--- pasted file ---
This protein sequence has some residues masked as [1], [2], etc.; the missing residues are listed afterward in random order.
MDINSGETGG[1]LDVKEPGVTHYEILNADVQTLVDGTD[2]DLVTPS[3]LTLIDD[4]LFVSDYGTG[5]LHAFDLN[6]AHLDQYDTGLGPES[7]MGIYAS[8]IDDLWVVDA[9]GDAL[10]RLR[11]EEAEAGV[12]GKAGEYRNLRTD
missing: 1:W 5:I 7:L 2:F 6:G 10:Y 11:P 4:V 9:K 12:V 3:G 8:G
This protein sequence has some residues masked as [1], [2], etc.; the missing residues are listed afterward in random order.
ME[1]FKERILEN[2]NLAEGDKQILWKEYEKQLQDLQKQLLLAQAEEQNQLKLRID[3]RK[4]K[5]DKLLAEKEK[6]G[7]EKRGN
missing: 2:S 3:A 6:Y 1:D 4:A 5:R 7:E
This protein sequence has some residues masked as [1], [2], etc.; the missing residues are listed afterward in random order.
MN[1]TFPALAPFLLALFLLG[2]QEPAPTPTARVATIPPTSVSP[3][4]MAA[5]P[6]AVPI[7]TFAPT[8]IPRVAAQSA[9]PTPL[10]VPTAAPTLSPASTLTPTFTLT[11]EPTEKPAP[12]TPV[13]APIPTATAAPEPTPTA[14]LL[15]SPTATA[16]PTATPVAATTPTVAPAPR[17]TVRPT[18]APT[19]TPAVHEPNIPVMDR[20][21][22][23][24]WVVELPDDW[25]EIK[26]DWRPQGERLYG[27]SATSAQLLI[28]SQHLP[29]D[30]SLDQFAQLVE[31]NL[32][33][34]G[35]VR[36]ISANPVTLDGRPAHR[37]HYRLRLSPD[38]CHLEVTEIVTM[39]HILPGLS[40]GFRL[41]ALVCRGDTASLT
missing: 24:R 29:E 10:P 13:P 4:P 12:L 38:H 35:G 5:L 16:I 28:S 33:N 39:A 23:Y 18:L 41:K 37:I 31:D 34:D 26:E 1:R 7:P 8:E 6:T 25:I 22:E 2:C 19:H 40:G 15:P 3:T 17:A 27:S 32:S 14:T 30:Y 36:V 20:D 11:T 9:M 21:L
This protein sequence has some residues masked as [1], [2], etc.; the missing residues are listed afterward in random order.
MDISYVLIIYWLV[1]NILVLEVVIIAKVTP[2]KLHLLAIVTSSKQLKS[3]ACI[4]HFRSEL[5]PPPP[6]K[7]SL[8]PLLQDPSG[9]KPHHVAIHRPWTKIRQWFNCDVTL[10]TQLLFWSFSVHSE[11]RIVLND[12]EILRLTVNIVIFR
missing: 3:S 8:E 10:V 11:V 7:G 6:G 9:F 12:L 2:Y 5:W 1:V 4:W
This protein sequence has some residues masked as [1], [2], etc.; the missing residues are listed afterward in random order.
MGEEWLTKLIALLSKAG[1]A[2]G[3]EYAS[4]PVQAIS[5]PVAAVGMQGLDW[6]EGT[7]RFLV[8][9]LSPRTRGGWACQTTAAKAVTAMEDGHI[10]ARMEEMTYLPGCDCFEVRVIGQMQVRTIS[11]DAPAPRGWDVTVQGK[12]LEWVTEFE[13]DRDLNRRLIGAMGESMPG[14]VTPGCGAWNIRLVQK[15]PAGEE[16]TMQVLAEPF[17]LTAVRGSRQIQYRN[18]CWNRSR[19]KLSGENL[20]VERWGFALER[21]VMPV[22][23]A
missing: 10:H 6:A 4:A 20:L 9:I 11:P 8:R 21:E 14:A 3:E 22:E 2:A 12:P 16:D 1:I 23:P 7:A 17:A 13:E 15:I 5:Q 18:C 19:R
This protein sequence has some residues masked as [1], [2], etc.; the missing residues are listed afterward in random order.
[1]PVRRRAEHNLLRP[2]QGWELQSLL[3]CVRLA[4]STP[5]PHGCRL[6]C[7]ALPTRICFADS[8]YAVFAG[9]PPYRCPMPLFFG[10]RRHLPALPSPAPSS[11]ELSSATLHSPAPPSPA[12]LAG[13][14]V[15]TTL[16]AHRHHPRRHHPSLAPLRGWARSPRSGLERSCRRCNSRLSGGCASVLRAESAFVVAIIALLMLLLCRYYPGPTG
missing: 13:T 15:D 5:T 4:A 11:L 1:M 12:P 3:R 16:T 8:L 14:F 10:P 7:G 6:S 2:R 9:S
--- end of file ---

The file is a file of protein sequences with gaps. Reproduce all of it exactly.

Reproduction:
This protein sequence has some residues masked as [1], [2], etc.; the missing residues are listed afterward in random order.
MDINSGETGG[1]LDVKEPGVTHYEILNADVQTLVDGTD[2]DLVTPS[3]LTLIDD[4]LFVSDYGTG[5]LHAFDLN[6]AHLDQYDTGLGPES[7]MGIYAS[8]IDDLWVVDA[9]GDAL[10]RLR[11]EEAEAGV[12]GKAGEYRNLRTD
missing: 1:W 5:I 7:L 2:F 6:G 10:Y 11:P 4:V 9:K 12:V 3:G 8:G
This protein sequence has some residues masked as [1], [2], etc.; the missing residues are listed afterward in random order.
ME[1]FKERILEN[2]NLAEGDKQILWKEYEKQLQDLQKQLLLAQAEEQNQLKLRID[3]RK[4]K[5]DKLLAEKEK[6]G[7]EKRGN
missing: 2:S 3:A 6:Y 1:D 4:A 5:R 7:E
This protein sequence has some residues masked as [1], [2], etc.; the missing residues are listed afterward in random order.
MN[1]TFPALAPFLLALFLLG[2]QEPAPTPTARVATIPPTSVSP[3][4]MAA[5]P[6]AVPI[7]TFAPT[8]IPRVAAQSA[9]PTPL[10]VPTAAPTLSPASTLTPTFTLT[11]EPTEKPAP[12]TPV[13]APIPTATAAPEPTPTA[14]LL[15]SPTATA[16]PTATPVAATTPTVAPAPR[17]TVRPT[18]APT[19]TPAVHEPNIPVMDR[20][21][22][23][24]WVVELPDDW[25]EIK[26]DWRPQGERLYG[27]SATSAQLLI[28]SQHLP[29]D[30]SLDQFAQLVE[31]NL[32][33][34]G[35]VR[36]ISANPVTLDGRPAHR[37]HYRLRLSPD[38]CHLEVTEIVTM[39]HILPGLS[40]GFRL[41]ALVCRGDTASLT
missing: 24:R 29:E 10:P 13:P 4:P 12:L 38:H 35:G 5:L 16:I 28:S 33:N 39:A 23:Y 18:L 41:K 37:I 31:D 34:D 26:E 1:R 7:P 8:E 6:T 25:I 22:E 2:C 19:H 40:G 15:P 3:T 17:A 27:S 32:S 14:T 30:Y 36:V 20:D 11:T 9:M 21:L
This protein sequence has some residues masked as [1], [2], etc.; the missing residues are listed afterward in random order.
MDISYVLIIYWLV[1]NILVLEVVIIAKVTP[2]KLHLLAIVTSSKQLKS[3]ACI[4]HFRSEL[5]PPPP[6]K[7]SL[8]PLLQDPSG[9]KPHHVAIHRPWTKIRQWFNCDVTL[10]TQLLFWSFSVHSE[11]RIVLND[12]EILRLTVNIVIFR
missing: 3:S 8:E 10:V 11:V 7:G 6:G 9:F 12:L 2:Y 5:W 1:V 4:W
This protein sequence has some residues masked as [1], [2], etc.; the missing residues are listed afterward in random order.
MGEEWLTKLIALLSKAG[1]A[2]G[3]EYAS[4]PVQAIS[5]PVAAVGMQGLDW[6]EGT[7]RFLV[8][9]LSPRTRGGWACQTTAAKAVTAMEDGHI[10]ARMEEMTYLPGCDCFEVRVIGQMQVRTIS[11]DAPAPRGWDVTVQGK[12]LEWVTEFE[13]DRDLNRRLIGAMGESMPG[14]VTPGCGAWNIRLVQK[15]PAGEE[16]TMQVLAEPF[17]LTAVRGSRQIQYRN[18]CWNRSR[19]KLSGENL[20]VERWGFALER[21]VMPV[22][23]A
missing: 10:H 6:A 4:A 20:L 9:I 11:P 8:R 21:E 14:A 3:E 22:E 2:A 12:P 16:D 1:I 23:P 7:A 17:A 13:E 15:I 5:Q 18:C 19:R
This protein sequence has some residues masked as [1], [2], etc.; the missing residues are listed afterward in random order.
[1]PVRRRAEHNLLRP[2]QGWELQSLL[3]CVRLA[4]STP[5]PHGCRL[6]C[7]ALPTRICFADS[8]YAVFAG[9]PPYRCPMPLFFG[10]RRHLPALPSPAPSS[11]ELSSATLHSPAPPSPA[12]LAG[13][14]V[15]TTL[16]AHRHHPRRHHPSLAPLRGWARSPRSGLERSCRRCNSRLSGGCASVLRAESAFVVAIIALLMLLLCRYYPGPTG
missing: 13:T 15:D 5:T 4:A 11:L 1:M 12:P 3:R 16:T 8:L 14:F 10:P 7:G 6:S 2:R 9:S